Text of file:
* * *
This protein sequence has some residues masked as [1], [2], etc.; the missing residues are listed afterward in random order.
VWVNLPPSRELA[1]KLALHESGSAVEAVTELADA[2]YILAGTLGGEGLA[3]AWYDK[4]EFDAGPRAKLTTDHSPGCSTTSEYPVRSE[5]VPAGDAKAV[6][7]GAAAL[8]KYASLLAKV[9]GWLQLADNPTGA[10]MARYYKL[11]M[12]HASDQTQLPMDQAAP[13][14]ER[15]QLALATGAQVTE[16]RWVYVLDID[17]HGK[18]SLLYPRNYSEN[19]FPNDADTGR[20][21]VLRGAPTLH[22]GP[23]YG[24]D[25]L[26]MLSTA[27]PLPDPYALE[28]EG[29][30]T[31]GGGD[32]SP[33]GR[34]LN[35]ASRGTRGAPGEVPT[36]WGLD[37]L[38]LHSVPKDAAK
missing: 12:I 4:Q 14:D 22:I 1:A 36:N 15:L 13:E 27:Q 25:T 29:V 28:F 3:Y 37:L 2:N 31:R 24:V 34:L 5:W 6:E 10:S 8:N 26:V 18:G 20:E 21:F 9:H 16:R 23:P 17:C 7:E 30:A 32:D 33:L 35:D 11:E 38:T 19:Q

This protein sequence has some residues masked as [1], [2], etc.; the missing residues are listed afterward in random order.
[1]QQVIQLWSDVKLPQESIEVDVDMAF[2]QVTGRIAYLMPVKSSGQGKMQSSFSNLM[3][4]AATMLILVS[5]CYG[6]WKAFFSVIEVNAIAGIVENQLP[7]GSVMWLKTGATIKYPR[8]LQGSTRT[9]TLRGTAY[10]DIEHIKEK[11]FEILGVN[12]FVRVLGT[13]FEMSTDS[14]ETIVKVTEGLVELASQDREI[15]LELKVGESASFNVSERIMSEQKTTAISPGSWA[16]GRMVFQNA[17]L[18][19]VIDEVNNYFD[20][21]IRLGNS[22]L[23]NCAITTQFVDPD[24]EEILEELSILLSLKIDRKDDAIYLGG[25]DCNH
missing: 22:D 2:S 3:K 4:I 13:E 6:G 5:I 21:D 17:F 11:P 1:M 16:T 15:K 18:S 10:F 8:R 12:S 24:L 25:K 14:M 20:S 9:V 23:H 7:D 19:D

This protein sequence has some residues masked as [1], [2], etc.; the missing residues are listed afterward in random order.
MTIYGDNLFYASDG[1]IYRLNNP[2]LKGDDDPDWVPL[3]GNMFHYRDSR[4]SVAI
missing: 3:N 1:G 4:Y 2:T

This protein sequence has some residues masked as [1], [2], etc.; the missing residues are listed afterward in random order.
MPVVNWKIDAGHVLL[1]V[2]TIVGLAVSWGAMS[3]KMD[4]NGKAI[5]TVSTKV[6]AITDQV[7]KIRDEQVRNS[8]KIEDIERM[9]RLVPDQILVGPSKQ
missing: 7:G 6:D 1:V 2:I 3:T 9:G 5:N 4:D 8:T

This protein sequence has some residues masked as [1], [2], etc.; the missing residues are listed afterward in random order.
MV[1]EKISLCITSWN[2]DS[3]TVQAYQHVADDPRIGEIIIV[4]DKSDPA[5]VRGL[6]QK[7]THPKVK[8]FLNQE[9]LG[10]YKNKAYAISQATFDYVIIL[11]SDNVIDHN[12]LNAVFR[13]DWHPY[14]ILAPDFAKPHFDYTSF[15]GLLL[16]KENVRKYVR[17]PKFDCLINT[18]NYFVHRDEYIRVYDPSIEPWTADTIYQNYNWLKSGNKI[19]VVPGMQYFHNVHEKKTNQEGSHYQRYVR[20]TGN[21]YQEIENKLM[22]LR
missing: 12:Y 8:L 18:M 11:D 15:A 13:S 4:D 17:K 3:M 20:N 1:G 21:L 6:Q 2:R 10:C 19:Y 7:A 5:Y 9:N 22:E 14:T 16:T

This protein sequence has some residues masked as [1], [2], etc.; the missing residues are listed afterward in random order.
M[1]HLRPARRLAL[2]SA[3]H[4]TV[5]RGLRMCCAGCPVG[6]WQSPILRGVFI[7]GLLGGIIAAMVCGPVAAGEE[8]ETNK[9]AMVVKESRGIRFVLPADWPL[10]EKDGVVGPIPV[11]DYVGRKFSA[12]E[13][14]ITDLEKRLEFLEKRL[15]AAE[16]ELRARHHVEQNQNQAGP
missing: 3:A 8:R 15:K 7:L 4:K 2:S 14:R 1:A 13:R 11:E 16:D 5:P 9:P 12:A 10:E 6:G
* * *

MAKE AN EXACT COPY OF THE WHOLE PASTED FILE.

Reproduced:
This protein sequence has some residues masked as [1], [2], etc.; the missing residues are listed afterward in random order.
VWVNLPPSRELA[1]KLALHESGSAVEAVTELADA[2]YILAGTLGGEGLA[3]AWYDK[4]EFDAGPRAKLTTDHSPGCSTTSEYPVRSE[5]VPAGDAKAV[6][7]GAAAL[8]KYASLLAKV[9]GWLQLADNPTGA[10]MARYYKL[11]M[12]HASDQTQLPMDQAAP[13][14]ER[15]QLALATGAQVTE[16]RWVYVLDID[17]HGK[18]SLLYPRNYSEN[19]FPNDADTGR[20][21]VLRGAPTLH[22]GP[23]YG[24]D[25]L[26]MLSTA[27]PLPDPYALE[28]EG[29][30]T[31]GGGD[32]SP[33]GR[34]LN[35]ASRGTRGAPGEVPT[36]WGLD[37]L[38]LHSVPKDAAK
missing: 12:I 4:Q 14:D 22:I 1:A 36:N 15:L 13:E 27:Q 25:T 29:V 28:F 3:Y 37:L 2:N 31:R 24:V 34:L 5:W 6:E 10:S 8:N 26:V 18:G 20:E 21:F 9:H 16:R 23:P 17:C 7:E 30:A 32:D 33:L 35:D 11:E 38:T 19:Q

This protein sequence has some residues masked as [1], [2], etc.; the missing residues are listed afterward in random order.
[1]QQVIQLWSDVKLPQESIEVDVDMAF[2]QVTGRIAYLMPVKSSGQGKMQSSFSNLM[3][4]AATMLILVS[5]CYG[6]WKAFFSVIEVNAIAGIVENQLP[7]GSVMWLKTGATIKYPR[8]LQGSTRT[9]TLRGTAY[10]DIEHIKEK[11]FEILGVN[12]FVRVLGT[13]FEMSTDS[14]ETIVKVTEGLVELASQDREI[15]LELKVGESASFNVSERIMSEQKTTAISPGSWA[16]GRMVFQNA[17]L[18][19]VIDEVNNYFD[20][21]IRLGNS[22]L[23]NCAITTQFVDPD[24]EEILEELSILLSLKIDRKDDAIYLGG[25]DCNH
missing: 22:D 2:S 3:K 4:I 13:E 6:G 5:I 21:D 17:F 11:P 1:M 16:T 15:K 18:S 10:F 8:R 12:S 24:L 25:K 14:M 20:S 9:V 23:H 7:D 19:D

This protein sequence has some residues masked as [1], [2], etc.; the missing residues are listed afterward in random order.
MTIYGDNLFYASDG[1]IYRLNNP[2]LKGDDDPDWVPL[3]GNMFHYRDSR[4]SVAI
missing: 3:N 1:G 4:Y 2:T

This protein sequence has some residues masked as [1], [2], etc.; the missing residues are listed afterward in random order.
MPVVNWKIDAGHVLL[1]V[2]TIVGLAVSWGAMS[3]KMD[4]NGKAI[5]TVSTKV[6]AITDQV[7]KIRDEQVRNS[8]KIEDIERM[9]RLVPDQILVGPSKQ
missing: 7:G 6:D 1:V 2:I 3:T 9:G 5:N 4:D 8:T

This protein sequence has some residues masked as [1], [2], etc.; the missing residues are listed afterward in random order.
MV[1]EKISLCITSWN[2]DS[3]TVQAYQHVADDPRIGEIIIV[4]DKSDPA[5]VRGL[6]QK[7]THPKVK[8]FLNQE[9]LG[10]YKNKAYAISQATFDYVIIL[11]SDNVIDHN[12]LNAVFR[13]DWHPY[14]ILAPDFAKPHFDYTSF[15]GLLL[16]KENVRKYVR[17]PKFDCLINT[18]NYFVHRDEYIRVYDPSIEPWTADTIYQNYNWLKSGNKI[19]VVPGMQYFHNVHEKKTNQEGSHYQRYVR[20]TGN[21]YQEIENKLM[22]LR
missing: 12:Y 8:L 18:M 11:D 15:A 13:S 4:D 17:K 3:M 20:N 1:G 21:L 6:Q 2:R 10:C 19:Y 7:A 5:Y 9:N 22:E 14:T 16:T

This protein sequence has some residues masked as [1], [2], etc.; the missing residues are listed afterward in random order.
M[1]HLRPARRLAL[2]SA[3]H[4]TV[5]RGLRMCCAGCPVG[6]WQSPILRGVFI[7]GLLGGIIAAMVCGPVAAGEE[8]ETNK[9]AMVVKESRGIRFVLPADWPL[10]EKDGVVGPIPV[11]DYVGRKFSA[12]E[13][14]ITDLEKRLEFLEKRL[15]AAE[16]ELRARHHVEQNQNQAGP
missing: 3:A 8:R 15:K 7:L 4:K 2:S 14:R 1:A 13:R 11:E 16:D 5:P 9:P 12:A 10:E 6:G